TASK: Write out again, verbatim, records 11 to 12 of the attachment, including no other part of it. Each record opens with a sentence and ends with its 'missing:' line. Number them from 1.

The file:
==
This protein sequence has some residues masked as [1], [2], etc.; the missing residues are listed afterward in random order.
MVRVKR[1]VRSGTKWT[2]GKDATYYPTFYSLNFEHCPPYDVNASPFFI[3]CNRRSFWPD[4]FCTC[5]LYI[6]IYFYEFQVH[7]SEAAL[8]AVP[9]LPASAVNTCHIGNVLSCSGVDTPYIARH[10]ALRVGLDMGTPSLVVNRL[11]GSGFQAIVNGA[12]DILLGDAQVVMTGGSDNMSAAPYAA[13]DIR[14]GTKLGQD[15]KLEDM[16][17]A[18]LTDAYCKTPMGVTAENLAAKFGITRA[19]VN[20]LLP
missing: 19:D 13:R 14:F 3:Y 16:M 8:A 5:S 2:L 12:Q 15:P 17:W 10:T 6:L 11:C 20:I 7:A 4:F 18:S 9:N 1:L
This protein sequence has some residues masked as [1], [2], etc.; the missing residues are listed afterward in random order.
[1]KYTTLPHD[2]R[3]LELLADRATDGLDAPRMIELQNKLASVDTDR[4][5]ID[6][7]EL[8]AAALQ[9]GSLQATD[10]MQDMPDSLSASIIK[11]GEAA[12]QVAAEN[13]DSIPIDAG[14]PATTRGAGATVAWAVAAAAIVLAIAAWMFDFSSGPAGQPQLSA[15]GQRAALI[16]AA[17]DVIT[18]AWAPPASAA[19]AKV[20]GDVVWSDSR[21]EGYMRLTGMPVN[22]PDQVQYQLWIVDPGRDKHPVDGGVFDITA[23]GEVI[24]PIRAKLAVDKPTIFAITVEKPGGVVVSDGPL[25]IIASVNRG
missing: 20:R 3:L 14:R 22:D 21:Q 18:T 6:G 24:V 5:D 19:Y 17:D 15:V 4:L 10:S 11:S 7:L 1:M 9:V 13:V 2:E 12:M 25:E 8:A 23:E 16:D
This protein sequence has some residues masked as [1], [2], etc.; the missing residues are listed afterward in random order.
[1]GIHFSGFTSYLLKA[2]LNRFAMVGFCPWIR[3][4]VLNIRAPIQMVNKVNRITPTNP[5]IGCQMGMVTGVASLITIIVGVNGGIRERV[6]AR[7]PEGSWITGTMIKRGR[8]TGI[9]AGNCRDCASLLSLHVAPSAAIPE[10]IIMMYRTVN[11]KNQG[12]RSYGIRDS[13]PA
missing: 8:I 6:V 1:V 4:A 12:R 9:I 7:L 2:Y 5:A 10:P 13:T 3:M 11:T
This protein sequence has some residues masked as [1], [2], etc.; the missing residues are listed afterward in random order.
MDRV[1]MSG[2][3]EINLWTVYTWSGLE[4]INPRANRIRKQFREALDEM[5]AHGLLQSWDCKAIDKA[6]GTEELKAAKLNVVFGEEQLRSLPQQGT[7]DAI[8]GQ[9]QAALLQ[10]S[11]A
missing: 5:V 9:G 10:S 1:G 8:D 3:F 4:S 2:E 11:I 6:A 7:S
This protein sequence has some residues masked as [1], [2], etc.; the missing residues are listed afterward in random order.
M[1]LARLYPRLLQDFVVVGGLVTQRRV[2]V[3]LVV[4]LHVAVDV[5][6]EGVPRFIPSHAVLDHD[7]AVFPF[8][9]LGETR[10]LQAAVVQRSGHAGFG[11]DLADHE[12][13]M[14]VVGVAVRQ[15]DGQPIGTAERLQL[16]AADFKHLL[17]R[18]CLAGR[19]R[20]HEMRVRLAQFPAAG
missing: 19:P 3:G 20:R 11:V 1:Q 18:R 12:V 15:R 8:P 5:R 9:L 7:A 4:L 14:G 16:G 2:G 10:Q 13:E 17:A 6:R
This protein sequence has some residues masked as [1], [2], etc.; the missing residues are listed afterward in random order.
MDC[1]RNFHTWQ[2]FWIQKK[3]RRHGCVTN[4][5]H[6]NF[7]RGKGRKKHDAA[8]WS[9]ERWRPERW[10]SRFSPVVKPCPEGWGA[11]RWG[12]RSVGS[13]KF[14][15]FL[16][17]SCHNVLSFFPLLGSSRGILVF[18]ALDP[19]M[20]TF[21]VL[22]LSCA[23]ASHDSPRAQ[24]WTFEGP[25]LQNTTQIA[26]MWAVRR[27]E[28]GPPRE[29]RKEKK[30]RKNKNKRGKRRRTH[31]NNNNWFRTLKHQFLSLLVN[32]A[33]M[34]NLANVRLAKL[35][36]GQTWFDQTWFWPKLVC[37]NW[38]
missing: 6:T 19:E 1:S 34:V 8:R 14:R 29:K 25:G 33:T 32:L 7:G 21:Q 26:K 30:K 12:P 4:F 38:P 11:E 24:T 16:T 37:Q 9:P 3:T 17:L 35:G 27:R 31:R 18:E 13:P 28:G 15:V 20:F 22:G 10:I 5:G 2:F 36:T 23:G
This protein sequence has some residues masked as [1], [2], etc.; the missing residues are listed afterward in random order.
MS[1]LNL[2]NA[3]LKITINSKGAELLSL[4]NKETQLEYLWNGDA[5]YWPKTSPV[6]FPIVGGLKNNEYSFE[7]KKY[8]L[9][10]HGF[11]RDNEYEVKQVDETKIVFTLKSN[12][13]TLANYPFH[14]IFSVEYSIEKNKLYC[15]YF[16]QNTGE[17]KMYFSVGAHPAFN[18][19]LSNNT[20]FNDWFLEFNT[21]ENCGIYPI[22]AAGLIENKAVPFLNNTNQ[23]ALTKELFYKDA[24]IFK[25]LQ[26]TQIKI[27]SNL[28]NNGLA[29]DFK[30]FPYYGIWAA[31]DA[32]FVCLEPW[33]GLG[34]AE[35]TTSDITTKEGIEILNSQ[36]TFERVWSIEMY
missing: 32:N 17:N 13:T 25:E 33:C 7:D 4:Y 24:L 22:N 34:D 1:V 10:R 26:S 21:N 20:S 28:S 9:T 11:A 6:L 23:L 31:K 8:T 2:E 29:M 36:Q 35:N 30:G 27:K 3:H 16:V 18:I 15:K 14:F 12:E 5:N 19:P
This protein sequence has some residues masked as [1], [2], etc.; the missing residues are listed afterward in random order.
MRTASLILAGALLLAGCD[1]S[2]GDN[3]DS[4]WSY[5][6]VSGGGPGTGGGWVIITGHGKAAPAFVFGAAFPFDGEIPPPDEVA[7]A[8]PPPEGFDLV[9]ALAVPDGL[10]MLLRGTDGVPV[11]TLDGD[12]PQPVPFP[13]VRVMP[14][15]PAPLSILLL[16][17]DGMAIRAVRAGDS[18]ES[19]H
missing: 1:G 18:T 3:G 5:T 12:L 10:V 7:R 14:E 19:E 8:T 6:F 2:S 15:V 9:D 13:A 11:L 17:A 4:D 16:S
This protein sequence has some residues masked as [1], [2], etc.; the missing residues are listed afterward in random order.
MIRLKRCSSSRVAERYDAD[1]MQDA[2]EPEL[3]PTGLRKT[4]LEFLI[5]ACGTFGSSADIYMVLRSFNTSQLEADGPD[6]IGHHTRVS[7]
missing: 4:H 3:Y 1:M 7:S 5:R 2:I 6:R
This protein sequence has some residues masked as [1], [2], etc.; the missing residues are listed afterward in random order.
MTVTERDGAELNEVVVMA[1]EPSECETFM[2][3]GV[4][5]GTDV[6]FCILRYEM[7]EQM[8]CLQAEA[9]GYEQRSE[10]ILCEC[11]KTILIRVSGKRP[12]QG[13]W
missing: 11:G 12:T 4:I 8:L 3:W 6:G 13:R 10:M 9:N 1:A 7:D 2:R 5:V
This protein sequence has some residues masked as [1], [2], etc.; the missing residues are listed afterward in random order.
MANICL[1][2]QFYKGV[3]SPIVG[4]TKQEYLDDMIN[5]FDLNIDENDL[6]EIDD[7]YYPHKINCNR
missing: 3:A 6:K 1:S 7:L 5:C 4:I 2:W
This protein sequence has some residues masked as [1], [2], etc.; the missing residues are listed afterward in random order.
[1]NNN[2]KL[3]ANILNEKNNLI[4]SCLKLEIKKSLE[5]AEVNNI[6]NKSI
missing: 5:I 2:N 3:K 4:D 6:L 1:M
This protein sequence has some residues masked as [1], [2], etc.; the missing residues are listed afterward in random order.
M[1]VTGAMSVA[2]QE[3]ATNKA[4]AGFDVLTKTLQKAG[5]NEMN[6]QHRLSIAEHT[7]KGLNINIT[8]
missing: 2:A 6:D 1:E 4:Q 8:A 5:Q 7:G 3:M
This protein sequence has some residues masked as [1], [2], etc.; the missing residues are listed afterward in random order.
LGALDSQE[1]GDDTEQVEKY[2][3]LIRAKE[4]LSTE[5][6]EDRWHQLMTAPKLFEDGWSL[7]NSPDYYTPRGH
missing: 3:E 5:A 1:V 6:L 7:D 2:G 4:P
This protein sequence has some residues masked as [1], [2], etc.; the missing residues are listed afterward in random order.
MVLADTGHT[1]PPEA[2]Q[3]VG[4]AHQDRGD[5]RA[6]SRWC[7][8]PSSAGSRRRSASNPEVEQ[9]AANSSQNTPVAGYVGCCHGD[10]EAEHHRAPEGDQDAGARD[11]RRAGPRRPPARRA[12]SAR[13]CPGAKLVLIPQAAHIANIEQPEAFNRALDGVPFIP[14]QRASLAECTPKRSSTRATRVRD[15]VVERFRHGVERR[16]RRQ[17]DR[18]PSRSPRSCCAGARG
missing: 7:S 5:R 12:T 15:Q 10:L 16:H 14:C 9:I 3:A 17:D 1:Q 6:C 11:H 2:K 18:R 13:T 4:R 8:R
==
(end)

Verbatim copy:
This protein sequence has some residues masked as [1], [2], etc.; the missing residues are listed afterward in random order.
MANICL[1][2]QFYKGV[3]SPIVG[4]TKQEYLDDMIN[5]FDLNIDENDL[6]EIDD[7]YYPHKINCNR
missing: 3:A 6:K 1:S 7:L 5:C 4:I 2:W
This protein sequence has some residues masked as [1], [2], etc.; the missing residues are listed afterward in random order.
[1]NNN[2]KL[3]ANILNEKNNLI[4]SCLKLEIKKSLE[5]AEVNNI[6]NKSI
missing: 5:I 2:N 3:K 4:D 6:L 1:M